The Nigerian Petroleum Industry will undergo a major organisational transformation, Malam Nuhu Ribadu, the Chairman, Petroleum Revenue Task Force, has assured.
He promised that his task force would ensure the return of accountability and transparency in the psyche of the nation’s petroleum sector in line with the moral dictate and to the expectations of the generality of Nigerians.
Ribadu made the pledge on Tuesday in Abuja after the inauguration of the 20- member special task force by the Minister of Petroleum Resources, Mrs Diezani Alison-Madueke.
“We shall work diligently to meet the expectations of Nigerians; we seek to renew efforts by promoting values that support a new dawn of business conduct in the sector.
“ We shall ensure that those who play by the rules enjoy all the best support and the unscrupulous players get a red card.’’
The former EFCC boss decried the lack of transparency in the petroleum sector and appealed to Nigerians to support the task force in achieving its mandate.
Petroleum Minister Madueke had charged the team to work with world class consultants to put together systems across the production chain to determine and monitor crude oil production and exports, as well as the integrity of payments made to the federal government.
Reading the part of the terms of reference for the task force, the Minister noted that, the task force is set to “to take all necessary steps to collect all debts due and owing and to obtain agreement and post payment terms by all industry players.”
They are also “to design debt matrixes for all departments and agencies under the Ministry of Petroleum resources and develop an automated platform to enable effective tracking and monitoring online validation of income and debt drivers of all parastals and agencies within the ministry.”
Mallam Nuhu Ribadu agreed there was the need to bring value and balance to the nation’s economy through improved standards of public conduct.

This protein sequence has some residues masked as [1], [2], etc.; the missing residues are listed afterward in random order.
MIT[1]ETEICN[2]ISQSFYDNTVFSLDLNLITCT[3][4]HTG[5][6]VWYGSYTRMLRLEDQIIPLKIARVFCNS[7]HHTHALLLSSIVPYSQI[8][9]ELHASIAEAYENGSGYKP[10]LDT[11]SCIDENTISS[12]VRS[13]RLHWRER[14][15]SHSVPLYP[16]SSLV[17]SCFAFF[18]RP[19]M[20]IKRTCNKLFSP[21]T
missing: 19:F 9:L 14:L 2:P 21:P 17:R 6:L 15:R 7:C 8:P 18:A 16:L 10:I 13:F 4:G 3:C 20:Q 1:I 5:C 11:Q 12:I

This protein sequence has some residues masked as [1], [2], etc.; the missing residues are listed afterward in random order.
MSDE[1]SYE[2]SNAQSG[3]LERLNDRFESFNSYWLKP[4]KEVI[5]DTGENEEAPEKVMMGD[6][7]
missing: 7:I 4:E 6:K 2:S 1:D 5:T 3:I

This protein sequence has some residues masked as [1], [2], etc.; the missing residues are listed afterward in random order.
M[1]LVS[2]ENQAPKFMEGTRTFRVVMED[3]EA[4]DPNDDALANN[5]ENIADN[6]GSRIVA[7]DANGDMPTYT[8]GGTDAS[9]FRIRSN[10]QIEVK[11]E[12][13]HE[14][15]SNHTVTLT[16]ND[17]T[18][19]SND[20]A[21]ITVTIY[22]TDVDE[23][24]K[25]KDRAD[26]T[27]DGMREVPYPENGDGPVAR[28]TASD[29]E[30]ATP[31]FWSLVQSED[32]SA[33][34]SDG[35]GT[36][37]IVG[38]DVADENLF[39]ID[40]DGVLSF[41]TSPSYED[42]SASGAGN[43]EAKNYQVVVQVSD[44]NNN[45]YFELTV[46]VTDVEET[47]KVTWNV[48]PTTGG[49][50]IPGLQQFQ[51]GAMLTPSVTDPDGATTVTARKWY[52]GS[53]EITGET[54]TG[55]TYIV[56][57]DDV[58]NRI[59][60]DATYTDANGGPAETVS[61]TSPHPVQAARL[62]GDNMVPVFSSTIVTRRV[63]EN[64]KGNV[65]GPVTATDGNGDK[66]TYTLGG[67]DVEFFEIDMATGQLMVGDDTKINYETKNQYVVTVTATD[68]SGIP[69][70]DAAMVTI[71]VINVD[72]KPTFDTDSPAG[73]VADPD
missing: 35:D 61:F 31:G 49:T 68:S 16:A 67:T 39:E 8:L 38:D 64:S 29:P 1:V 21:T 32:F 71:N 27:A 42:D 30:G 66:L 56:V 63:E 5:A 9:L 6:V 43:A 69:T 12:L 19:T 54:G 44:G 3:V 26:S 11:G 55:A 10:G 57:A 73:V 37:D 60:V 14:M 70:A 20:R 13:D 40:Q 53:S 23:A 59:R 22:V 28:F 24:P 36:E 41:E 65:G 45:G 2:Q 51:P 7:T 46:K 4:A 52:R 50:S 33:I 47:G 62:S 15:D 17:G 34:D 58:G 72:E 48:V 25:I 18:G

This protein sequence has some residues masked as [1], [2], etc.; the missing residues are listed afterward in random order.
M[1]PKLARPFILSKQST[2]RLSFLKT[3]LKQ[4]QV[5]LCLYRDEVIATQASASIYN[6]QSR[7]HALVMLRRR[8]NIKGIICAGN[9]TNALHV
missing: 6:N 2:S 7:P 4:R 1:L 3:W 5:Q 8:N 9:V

In his statement, the former EFCC boss stated that “the task force will design a sort of memorandum that will promote fairness in the oil and gas sector.”
He also explained that the team was well aware of all terms in the constitution of the task force as part of the effort to collect the public and administration in a new level of accountability.
“Part of the challenge of moving forward and breaking new part is to understand the imperatives of constantly renewing faith with our fellow citizen by empowering them with values of public accountability and responsibility” he added.
Some members of the twenty-two man committee include former Head of service of the Federation, Stephen Oronsaye and former President of the Nigerian Bar Association, Olisa Agbakoba.
Mr Ribadu until his appointment was serving the United Nations office in Kabul, the Afghanistan capital where his experience as the anti-corruption czar came to bare.
Mr Ridabu was the presidential candidate of the Action Congress of Nigeria (ACN) in the 2011 presidential election. The party declined to endorse his acceptance of the appointment saying if he does, he did out of his own choice.
Ribadu assured that the committee would perform and described the members as thorough breed professionals, ready to contribute to national development.
Earlier, Alison-Madueke had called for recommendations that would bring reforms to the petroleum sector.
“Our purpose is to enhance the commercial and technical viability of the sector, inculcating full transparency and accountability and thereby ensuring value for money for the people of the Federal Republic of Nigeria.’’
She gave the task force 60 working days to complete the assignment and submit its report.
The terms of reference of the task force include working with consultants and experts to determine and verify all petroleum upstream and downstream revenues (taxes, royalties) due and payable to government.
The task force is also expected to submit monthly reports for ministerial review and further action.